“It didn’t matter to me that it was in a different language,” Barlow says during a recent visit to Montreal. “In fact, it was exciting to me that it was in a different language. I remember being frustrated that I couldn’t sing along, and so I set out to, at the very least, learn the lyrics and the intent of the song — which, I think, is necessary to sing it. The same thing developed with me for the French repertoire. If a song speaks to me, if a phrase jumps out, or a melody, or just the overall mood of it, it doesn’t matter what language it’s in. I’m inspired to take it on as part of my repertoire.
“The greatest thing about music is that it crosses those [language] borders.”
Musically, Seule ce soir settles down in a comfort zone of gently smouldering, jazzy covers, aimed squarely at the growing fan base Barlow is building in this province. In fact, eight of its 14 songs are remakes of tracks that have appeared in earlier versions on her previous albums.
Nobody does melancholy like the French. There’s a complete giving in to it — almost enjoying it, just living inside your state of melancholy
Barlow says the original idea for the disc was more modest: It was to be a compilation of the previously released French tracks, with a few newly recorded songs. But when she went back and listened to the earlier studio performances, she realized they had to be updated, she said. The gradual improvement of her French pronunciation over the years and the way the original covers evolved after being played on the road dictated a full reboot.
And now that Seule ce soir was a bona fide new album, an actual tour seemed logical.
As on the singer’s previous disc, the ’60s homage The Beat Goes On, songs spanning different genres appear in smooth, Barlow-arranged renditions. “The only focus of it was that I was choosing songs that were all in French, but there were no other rules,” she says.
The opening track, an understated, haunting Quand le soleil dit bonjour aux montagnes, will be remembered by some as Lucille Starr’s 1964 international hit, also known as The French Song. “Whoa, that vibrato was something else!” Barlow says, laughing, when Starr’s country rendition was mentioned.
“It’s a beautiful song. Sometimes the process is about just taking a song and completely breaking it down to the nuts and bolts, the bare bones. If it’s well-written, it can stand up to a completely different treatment,” she says. “It’s simple, and I mean that with the utmost respect, because it’s very difficult to write such a simple and poignant song.”
Lyrics are also an important part of what attracts Barlow to French songs, she said, rhapsodizing about the poetry of some of the compositions she chose for the album, such as Des croissants de soleil.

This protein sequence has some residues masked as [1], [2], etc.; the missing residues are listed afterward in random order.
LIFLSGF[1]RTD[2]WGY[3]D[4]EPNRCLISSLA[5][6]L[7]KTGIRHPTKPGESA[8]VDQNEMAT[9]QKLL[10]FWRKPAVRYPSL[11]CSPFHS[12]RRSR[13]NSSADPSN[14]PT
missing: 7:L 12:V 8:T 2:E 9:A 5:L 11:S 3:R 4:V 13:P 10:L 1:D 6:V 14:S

“On this album, there are common musical themes of romance and love, and also of loss and melancholy,” she says. “Nobody does melancholy like the French. There’s a complete giving in to it — almost enjoying it, just living inside your state of melancholy. It becomes romantic, in a way.
“I just love how some things just cannot be translated into English,” she adds. “It’s almost like a photograph, in the end. It paints a picture of a feeling or an emotion you can’t really translate.”
Barlow, as the album’s producer and the arranger of all but one of its songs, takes on the responsibility for bringing some of those pictures to life. She is prone to joke about her tendency to be bossy — her word — a trait shared by Bunny, the character she voices in the animated series Almost Naked Animals. Or she will agree readily when asked if she needs to be in control. But there’s an issue here that transcends personality traits.
Until the Beatles and Bob Dylan came along, songwriting and performing were, with few exceptions, separate disciplines. Frank Sinatra and Elvis Presley, for example, picked from the best tunesmiths and made great songs their own. Choosing was part of their art. After Lennon and McCartney ushered in an age of in-house writing and performing, singers were expected to write, and many were not up to the task. The distinction resonates with Barlow.
“It’s funny how people immediately make that assumption,” she says. “I get asked all the time when I’m going to write my own songs. Maybe I will, but I might not. It’s a completely different craft. I marvel at that skill, but I have a lot of ideas for repertoire and for arrangements. That’s my creative process. That’s how I get my creative kicks, how I express myself: by writing arrangements for horns and strings. That, to me, is a hugely important part of the process that I don’t want to give up.”
01. Quand Le Soleil Dit Bonjour Aux Montagnes
02. Petit Matin
03. Chez Moi
04. Des Croissants De Soleil
05. C'est Si Bon
06. Ces Bottes Sont Faites Pour Marcher
07. La Plus Belle Pour Aller Danser
08. La Belle Dame Sans Regret
09. T'es Pas Un Autre
10. Jardin D'Hiver
11. Seule Ce Soir
12. Les Yeux Ouverts
13. Comme Je Crie Comme Je Chante
14. C'est Merveilleux